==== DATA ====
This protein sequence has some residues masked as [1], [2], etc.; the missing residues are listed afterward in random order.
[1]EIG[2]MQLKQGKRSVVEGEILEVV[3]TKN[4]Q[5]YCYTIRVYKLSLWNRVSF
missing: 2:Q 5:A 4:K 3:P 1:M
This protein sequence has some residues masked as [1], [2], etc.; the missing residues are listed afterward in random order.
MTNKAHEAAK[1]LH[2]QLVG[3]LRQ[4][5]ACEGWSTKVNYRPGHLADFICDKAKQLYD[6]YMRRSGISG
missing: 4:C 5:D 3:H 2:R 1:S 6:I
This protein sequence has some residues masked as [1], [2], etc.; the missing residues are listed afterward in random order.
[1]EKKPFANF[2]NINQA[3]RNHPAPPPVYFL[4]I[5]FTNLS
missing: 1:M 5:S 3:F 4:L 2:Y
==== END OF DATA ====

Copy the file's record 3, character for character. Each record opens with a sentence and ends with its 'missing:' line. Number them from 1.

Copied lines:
This protein sequence has some residues masked as [1], [2], etc.; the missing residues are listed afterward in random order.
[1]EKKPFANF[2]NINQA[3]RNHPAPPPVYFL[4]I[5]FTNLS
missing: 1:M 5:S 3:F 4:L 2:Y